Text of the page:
Liberty and collectivism are not merely competing political systems; at a deeper level, they are rival theologies. Each has its own depiction of God and, with it, differing assessments of human dignity.
Sir Roger Scruton's new book, On Human Nature, notes that modern fascism and socialism begin with the premise that mankind is captive, either to its biology or its social circumstances. My review dwelled upon the first, and the racially discriminatory societies that biological determinism produces. But the second is no less misleading.
True, Marxism rooted itself in a misguided reading of science. Its adherents regularly touted the system of "scientific socialism" and its inevitable triumph. Marx and Engels believed the evolutionary process contained an economic component that forecast the arc of every society. Moreover, they fought against any supernatural interpretation of the process.
However, socialism's most alluring message promotes the morality of helping the least fortunate, decrying inequality, and appealing to spiritually based beliefs in fairness and compassion. Such a message captivated generations of those who believed in the social gospel or who replaced religion with statist ideology altogether.
"Marxism is not a product of scientific observation: it is theological," Janet Daley, a columnist for the London Telegraph, writes in the April issue of Daniel Hannan's new publication, The Conservative. "Once you accept the premises, it realigns your perception of the human condition." (Scruton himself has an article on Communism's destruction of community, which he calls "the true origin of Communist enslavement," in the same issue.)
Casual adherents of the social gospel would be shocked when socialism unveiled its true theology, though they should not have been. Marx's rival in the First International, Mikhail Bakunin, wrote that into the midst of the Garden of Eden "steps in Satan, the eternal rebel, the first freethinker and the emancipator of worlds. He makes man ashamed of his bestial ignorance and obedience; he emancipates him, stamps upon his brow the seal of liberty and humanity."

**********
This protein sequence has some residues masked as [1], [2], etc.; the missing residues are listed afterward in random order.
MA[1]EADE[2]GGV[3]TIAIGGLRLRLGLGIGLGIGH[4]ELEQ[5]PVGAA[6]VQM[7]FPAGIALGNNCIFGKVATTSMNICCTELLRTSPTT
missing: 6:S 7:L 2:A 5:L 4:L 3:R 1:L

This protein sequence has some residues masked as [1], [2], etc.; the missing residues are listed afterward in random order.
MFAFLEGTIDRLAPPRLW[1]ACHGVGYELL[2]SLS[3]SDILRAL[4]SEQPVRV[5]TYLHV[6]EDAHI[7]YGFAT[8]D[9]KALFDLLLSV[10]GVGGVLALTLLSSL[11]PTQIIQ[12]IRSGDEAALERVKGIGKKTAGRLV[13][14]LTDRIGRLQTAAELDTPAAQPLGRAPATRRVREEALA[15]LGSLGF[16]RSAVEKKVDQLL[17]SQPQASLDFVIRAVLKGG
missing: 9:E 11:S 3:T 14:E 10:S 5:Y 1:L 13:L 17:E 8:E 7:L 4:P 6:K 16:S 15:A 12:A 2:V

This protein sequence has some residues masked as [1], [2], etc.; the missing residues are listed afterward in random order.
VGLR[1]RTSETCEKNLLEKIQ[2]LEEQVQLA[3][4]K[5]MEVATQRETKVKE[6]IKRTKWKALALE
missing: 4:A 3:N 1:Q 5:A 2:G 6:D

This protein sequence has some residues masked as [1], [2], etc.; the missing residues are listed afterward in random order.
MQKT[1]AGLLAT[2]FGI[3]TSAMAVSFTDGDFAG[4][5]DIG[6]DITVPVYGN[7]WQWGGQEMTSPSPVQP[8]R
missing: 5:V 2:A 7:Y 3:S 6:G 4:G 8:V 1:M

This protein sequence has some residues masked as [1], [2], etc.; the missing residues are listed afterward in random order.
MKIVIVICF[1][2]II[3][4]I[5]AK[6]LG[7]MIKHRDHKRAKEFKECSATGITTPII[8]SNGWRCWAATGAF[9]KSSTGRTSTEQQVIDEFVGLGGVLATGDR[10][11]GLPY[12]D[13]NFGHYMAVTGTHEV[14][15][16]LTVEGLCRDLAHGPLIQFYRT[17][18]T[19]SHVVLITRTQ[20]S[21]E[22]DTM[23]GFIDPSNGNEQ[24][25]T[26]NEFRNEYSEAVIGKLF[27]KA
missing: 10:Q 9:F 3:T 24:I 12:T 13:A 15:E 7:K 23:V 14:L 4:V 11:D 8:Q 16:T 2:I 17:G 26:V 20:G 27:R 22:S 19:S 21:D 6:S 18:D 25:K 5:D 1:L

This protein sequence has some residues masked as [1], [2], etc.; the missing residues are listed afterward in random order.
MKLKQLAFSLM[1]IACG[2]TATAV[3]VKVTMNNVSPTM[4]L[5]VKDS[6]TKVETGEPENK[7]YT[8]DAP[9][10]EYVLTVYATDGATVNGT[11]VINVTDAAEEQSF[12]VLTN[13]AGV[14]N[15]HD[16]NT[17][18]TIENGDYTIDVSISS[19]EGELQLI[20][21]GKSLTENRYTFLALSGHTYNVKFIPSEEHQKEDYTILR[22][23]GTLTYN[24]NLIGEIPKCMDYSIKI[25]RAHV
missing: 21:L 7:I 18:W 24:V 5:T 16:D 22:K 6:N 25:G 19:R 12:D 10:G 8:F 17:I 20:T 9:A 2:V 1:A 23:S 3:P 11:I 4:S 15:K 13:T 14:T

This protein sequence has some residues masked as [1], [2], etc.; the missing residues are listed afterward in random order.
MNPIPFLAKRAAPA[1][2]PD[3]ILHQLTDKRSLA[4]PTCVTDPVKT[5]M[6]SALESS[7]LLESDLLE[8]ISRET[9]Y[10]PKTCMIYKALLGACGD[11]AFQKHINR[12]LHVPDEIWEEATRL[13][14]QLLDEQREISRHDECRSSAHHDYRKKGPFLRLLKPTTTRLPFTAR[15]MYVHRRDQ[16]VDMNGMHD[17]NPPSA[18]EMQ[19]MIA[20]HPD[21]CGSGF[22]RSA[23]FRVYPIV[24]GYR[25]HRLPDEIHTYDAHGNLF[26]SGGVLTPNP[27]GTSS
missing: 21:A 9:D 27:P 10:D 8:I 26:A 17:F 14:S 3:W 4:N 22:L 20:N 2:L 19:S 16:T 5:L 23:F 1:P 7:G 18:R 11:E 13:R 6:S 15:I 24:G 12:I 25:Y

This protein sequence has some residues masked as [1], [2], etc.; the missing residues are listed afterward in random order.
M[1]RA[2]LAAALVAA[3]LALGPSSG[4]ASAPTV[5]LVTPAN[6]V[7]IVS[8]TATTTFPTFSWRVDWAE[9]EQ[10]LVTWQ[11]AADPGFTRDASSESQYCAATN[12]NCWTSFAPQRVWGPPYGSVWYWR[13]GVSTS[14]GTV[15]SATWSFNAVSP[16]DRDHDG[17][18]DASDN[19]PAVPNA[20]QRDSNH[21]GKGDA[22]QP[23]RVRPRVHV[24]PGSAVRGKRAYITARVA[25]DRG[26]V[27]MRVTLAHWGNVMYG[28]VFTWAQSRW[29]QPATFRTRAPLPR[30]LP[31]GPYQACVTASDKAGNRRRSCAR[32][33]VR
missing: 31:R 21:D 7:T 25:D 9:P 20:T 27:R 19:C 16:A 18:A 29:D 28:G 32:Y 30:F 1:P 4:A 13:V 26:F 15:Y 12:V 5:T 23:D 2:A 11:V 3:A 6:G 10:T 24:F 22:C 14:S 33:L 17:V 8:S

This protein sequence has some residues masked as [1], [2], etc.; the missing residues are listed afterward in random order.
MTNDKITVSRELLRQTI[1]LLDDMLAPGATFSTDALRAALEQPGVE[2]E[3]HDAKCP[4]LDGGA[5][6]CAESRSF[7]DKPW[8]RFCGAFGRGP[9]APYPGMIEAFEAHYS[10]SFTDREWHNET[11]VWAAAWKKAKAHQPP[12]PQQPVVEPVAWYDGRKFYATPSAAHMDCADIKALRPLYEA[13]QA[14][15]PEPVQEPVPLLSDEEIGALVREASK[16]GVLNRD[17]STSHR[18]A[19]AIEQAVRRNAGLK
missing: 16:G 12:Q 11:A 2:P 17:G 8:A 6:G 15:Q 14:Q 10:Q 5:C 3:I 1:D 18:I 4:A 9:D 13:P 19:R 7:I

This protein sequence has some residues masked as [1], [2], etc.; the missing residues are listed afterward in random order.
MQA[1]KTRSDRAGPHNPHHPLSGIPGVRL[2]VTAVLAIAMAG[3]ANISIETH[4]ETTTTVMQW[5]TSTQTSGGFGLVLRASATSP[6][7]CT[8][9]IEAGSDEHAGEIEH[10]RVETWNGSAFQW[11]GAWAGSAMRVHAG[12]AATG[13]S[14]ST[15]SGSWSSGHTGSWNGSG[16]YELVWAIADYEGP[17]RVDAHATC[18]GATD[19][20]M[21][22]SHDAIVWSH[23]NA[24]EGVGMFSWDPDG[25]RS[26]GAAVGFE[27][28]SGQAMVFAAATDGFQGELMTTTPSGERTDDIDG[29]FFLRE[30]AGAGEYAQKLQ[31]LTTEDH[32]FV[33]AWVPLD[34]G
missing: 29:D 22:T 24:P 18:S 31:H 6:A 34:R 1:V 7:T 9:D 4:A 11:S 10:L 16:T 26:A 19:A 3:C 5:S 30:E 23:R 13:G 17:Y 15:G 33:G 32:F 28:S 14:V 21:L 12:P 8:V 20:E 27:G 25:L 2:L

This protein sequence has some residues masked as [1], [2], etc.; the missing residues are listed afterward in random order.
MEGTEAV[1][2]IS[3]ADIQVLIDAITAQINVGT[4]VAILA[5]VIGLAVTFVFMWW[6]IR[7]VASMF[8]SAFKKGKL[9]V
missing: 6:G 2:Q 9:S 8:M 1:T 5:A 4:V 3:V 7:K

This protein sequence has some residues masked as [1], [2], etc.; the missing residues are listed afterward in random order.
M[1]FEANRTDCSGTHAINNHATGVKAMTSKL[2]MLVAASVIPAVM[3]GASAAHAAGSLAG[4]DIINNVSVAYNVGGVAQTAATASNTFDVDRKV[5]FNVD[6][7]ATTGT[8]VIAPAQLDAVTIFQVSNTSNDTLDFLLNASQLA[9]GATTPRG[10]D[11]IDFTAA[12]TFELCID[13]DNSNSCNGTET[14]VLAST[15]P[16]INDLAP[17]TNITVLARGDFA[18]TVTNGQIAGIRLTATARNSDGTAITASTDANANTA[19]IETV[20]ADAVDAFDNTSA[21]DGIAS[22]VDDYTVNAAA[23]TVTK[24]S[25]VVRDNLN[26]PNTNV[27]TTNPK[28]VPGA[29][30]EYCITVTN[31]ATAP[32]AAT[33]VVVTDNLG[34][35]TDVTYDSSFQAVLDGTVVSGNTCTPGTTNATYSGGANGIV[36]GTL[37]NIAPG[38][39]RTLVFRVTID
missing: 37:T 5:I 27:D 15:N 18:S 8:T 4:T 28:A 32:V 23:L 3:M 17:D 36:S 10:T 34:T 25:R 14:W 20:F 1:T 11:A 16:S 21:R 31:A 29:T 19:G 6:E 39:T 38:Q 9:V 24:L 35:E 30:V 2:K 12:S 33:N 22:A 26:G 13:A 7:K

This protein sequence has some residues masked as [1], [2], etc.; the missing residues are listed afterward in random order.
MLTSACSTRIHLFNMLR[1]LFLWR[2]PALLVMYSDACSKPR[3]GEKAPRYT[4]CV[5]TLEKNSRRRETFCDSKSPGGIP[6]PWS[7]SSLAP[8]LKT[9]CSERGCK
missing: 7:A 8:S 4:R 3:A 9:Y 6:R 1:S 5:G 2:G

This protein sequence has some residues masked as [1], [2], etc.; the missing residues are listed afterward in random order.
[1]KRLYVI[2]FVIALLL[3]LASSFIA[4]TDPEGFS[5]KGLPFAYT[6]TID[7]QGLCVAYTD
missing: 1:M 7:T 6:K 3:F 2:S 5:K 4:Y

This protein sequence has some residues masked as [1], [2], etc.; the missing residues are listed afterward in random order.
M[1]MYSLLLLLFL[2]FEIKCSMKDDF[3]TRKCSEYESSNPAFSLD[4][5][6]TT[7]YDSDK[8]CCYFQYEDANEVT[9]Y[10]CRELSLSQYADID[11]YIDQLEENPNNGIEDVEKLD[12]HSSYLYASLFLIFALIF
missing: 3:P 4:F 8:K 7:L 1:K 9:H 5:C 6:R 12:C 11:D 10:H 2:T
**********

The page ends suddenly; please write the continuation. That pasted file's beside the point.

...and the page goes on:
Nonetheless, some modern politicians want to give the devil his due—perhaps a bit more.
John McDonnell, the Labor Party's Shadow Chancellor of the Exchequer, has occasionally confessed, "I am a Marxist." Earlier this month, shortly after Theresa May called for a snap election, he told the BBC's Andrew Marr, "I believe there's a lot to learn from reading Kapital," Marx's imposing tome.
As Kristian Niemietz noted, there is also an opportunity cost to reading Das Kapital: namely, giving up the time to read more insightful works. I would add that there's a lot to learn from reading history, particularly the history of those who read Das Kapital and tried to impose its precepts on society. At about the time McDonnell made his comments, the viral website History Daily produced a list of "the most murderous regimes in the world." Communists account for five of the top 12; Adolf Hitler came in third.
This is a popular website, not a scholarly publication, and one can argue with its findings. Vladimir Lenin should arguably rank high in the list, given his decision to exploit a famine that killed five million people by allowing many to starve needlessly. And Soviet Communism scores artificially low (if one can call Stalin's death count "low"), because the author broke down casualties by dictator rather than by nation/system.
At the root of all this destruction lies envy, greed for political power and a disregard for the inherent dignity of every individual created in the image of God.
Pope John Paul II warned in Centesimus Annus that socialism violates "human nature, which is made for freedom."
"In contrast, from the Christian vision of the human person there necessarily follows a correct picture of society," he wrote. "The social nature of man is not completely fulfilled in the State, but is realized in various intermediary groups, beginning with the family and including economic, social, political and cultural groups which stem from human nature itself and have their own autonomy, always with a view to the common good."
Scruton says these things are swallowed up by the state; Pope John Paul II wrote that they are "cancelled out by 'real socialism.'" The inevitable result of collectivism, the pontiff wrote, "is that the life of society becomes progressively disorganized and goes into decline."
With or without political repression, socialism cannot work because it violates the innate nature of "man, who was created for freedom."
If there is wisdom in reading Marx and the history of his followers, there is yet more wisdom in reading the writings of those who prophetically warn society against taking this course in the first place—and those who, observing its wreckage, now strive to restore a proper appreciation of mankind and society, like Roger Scruton.
Rev. Ben Johnson is senior editor at the Acton Institute.
This article was originally published at Acton.org. Used with permission.
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